I was going to do a Part II post of our trip to The Met Breuer, but I’m going to do a bit of navel gazing instead. I’ll use a couple of the photos I took for something else that’s been on my mind. Recently I’ve heard and seen quite a few people referencing the concept of “fundamentally good.” As in, human beings are fundamentally good, love conquers all, good always triumphs over evil, etc. On both small (personal) and large (nations, international) scales. I’m…not so sure of that. Not saying human beings are fundamentally evil, or “bad,” but fundamentally flawed? Maybe. Look at a close up of the face from this painting, close to 500 years old:
Do you recognize it? That stare has been all over the news recently. Here. And it’s been here. Without war, here. No stare, but a story that’s yet to end here. I could go on, find 50 more examples without effort, but you get the point. I know I could just as easily find photos of hope and affirmation, and that’s why I don’t believe we’re fundamentally evil. But flawed? Yes.
As I type, there are about 1300 people, asylum seekers, including 50 children, being held in detention sites off the coast of Australia, in Nauru and Manus Island. Naturally, many horrific photos have recently come out of there. Crimes against humanity. Feeling smug, Americans? Don’t. And a little history.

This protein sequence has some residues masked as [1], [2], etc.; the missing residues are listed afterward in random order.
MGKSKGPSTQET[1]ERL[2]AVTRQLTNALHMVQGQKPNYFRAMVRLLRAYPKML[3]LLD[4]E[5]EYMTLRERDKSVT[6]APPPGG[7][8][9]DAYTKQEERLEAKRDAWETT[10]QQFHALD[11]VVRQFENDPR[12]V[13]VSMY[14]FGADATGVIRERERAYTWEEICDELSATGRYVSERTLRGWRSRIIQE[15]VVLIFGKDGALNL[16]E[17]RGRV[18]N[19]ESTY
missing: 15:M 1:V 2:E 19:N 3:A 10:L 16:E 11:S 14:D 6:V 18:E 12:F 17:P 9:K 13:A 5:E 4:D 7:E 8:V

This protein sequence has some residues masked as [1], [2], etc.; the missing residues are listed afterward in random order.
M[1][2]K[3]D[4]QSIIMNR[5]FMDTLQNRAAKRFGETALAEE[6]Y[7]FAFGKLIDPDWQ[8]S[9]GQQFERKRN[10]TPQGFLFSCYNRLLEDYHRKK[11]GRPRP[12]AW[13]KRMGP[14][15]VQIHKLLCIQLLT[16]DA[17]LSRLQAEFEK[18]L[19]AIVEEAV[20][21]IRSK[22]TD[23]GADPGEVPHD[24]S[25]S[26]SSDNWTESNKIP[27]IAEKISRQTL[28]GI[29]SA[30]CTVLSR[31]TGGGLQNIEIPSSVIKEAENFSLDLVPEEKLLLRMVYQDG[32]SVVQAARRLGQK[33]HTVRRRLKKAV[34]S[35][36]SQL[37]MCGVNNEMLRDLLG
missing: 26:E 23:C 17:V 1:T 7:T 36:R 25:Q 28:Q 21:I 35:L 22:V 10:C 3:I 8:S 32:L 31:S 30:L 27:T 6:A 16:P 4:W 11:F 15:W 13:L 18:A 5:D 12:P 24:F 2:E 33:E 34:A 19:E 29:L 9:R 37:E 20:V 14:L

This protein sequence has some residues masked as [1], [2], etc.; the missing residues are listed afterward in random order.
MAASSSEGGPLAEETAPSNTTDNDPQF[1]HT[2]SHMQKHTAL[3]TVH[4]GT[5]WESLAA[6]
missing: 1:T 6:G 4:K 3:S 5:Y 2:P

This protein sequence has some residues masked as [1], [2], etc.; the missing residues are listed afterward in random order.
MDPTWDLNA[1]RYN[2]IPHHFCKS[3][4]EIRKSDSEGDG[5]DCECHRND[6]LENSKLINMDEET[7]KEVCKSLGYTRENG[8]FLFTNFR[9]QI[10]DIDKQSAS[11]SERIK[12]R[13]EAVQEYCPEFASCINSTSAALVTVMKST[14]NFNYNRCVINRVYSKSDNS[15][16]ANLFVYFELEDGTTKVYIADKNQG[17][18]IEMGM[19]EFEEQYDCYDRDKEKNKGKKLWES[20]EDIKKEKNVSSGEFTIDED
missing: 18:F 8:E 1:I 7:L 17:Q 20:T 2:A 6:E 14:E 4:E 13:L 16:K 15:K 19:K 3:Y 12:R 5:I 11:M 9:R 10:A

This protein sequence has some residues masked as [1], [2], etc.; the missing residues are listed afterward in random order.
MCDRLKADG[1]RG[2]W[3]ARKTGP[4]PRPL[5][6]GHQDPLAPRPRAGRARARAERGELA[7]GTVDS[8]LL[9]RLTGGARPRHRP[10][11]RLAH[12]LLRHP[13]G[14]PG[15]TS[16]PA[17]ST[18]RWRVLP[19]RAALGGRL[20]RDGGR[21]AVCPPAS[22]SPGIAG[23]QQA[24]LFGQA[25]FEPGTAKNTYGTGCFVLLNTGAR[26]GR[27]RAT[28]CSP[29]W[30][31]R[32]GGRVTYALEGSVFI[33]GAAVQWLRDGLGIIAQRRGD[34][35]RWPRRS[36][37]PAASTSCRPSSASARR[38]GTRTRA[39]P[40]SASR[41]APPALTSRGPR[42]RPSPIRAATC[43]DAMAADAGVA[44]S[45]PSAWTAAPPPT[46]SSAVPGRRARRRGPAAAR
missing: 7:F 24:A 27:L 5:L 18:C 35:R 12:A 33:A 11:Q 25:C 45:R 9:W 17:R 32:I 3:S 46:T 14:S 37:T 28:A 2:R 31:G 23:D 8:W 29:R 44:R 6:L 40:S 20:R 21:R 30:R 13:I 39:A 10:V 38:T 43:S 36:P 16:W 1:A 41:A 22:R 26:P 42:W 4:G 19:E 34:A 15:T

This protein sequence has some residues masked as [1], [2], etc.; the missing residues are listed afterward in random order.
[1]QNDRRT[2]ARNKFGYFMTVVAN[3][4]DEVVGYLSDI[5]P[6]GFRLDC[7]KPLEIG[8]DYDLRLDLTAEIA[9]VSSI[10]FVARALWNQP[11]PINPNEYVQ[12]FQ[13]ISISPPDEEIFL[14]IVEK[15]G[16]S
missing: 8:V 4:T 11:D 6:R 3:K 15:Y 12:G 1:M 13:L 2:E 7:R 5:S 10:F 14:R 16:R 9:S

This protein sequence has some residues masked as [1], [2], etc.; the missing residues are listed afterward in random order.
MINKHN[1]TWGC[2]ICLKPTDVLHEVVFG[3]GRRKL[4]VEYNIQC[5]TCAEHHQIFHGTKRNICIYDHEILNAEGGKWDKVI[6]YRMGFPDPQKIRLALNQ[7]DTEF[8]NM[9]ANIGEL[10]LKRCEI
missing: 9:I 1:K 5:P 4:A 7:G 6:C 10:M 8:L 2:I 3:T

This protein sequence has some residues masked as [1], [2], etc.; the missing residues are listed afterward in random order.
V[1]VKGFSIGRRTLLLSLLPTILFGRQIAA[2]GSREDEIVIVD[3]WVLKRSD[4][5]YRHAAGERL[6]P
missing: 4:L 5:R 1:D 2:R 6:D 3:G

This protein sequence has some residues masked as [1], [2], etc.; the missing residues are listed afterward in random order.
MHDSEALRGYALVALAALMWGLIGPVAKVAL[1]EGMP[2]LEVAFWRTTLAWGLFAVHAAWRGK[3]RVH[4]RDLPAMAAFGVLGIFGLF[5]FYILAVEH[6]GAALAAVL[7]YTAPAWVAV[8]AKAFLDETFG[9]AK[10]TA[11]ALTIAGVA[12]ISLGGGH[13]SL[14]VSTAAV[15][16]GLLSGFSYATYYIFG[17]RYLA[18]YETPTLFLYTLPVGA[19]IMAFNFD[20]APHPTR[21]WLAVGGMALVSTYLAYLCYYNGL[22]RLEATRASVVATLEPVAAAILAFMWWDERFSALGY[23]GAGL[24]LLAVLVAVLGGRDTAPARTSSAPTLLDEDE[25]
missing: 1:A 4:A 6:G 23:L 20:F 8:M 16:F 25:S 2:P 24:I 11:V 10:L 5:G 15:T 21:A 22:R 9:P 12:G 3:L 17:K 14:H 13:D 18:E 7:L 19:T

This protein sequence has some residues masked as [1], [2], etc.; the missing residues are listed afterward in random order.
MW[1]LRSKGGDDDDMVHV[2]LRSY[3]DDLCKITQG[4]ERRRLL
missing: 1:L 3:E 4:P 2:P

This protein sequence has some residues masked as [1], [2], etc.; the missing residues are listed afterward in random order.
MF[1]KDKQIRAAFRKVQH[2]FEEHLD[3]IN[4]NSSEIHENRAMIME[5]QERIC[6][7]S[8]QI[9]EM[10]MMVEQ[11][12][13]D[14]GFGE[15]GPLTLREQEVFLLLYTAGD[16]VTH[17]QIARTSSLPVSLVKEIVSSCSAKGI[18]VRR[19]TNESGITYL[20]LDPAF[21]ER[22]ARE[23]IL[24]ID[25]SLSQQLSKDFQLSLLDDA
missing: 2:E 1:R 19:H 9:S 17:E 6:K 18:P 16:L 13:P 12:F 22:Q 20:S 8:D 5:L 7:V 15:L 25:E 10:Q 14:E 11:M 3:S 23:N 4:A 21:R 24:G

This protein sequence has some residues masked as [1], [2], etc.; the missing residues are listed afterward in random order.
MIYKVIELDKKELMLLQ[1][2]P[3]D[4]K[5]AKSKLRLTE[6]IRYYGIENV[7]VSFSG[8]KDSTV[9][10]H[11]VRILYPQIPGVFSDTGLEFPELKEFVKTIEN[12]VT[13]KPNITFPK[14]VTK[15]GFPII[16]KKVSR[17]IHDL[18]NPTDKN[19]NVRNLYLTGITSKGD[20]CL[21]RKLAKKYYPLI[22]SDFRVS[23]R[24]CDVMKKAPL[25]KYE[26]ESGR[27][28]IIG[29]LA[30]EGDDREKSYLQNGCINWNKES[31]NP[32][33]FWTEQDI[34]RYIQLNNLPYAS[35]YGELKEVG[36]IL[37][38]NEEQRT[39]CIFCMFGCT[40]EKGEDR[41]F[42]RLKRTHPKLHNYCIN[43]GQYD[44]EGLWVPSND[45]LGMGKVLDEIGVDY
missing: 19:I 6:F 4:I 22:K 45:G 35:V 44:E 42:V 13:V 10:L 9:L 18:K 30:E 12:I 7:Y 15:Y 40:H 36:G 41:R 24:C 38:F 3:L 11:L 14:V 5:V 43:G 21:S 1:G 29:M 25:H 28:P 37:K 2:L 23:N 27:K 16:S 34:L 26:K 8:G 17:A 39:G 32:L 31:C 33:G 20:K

A few months back, Donald Trump said he could look Syrian children (refugees) in the face and tell them they can’t come here. Because safety. And possibility, and terrorists. I’m certain I’ve read this story before. Oh gee, Trump has no compassion for others but a hyuuuuge sense of otherness. Yawn. Trump, his beliefs, his greed, not the issue. The issue is how many, and how many in positions of power and authority, support him and his ideas. How many voted for him, and will vote for him in November.
Is this current election cycle truly shocking, when we pull our heads out of the sand and look at history, both recent and ancient? Is the photo of 5 year old Omran Daqneesh (the little boy in the first link) truly shocking? Is it shocking to see the headlines about last week’s disastrous flooding in Louisiana are focused on which politicians (and political wannabes) have gone to visit and when, whether or not the displaced are getting first page coverage or third?
It is our human flaws that allow these things to occur. It is our human flaws that make us interesting. It is our human flaws that prompt us to strive for more, for better. But it’s our denial of these fundamental flaws, our insistence on not only closing our eyes but obscuring our vision and differences that keep us stuck, repeating history.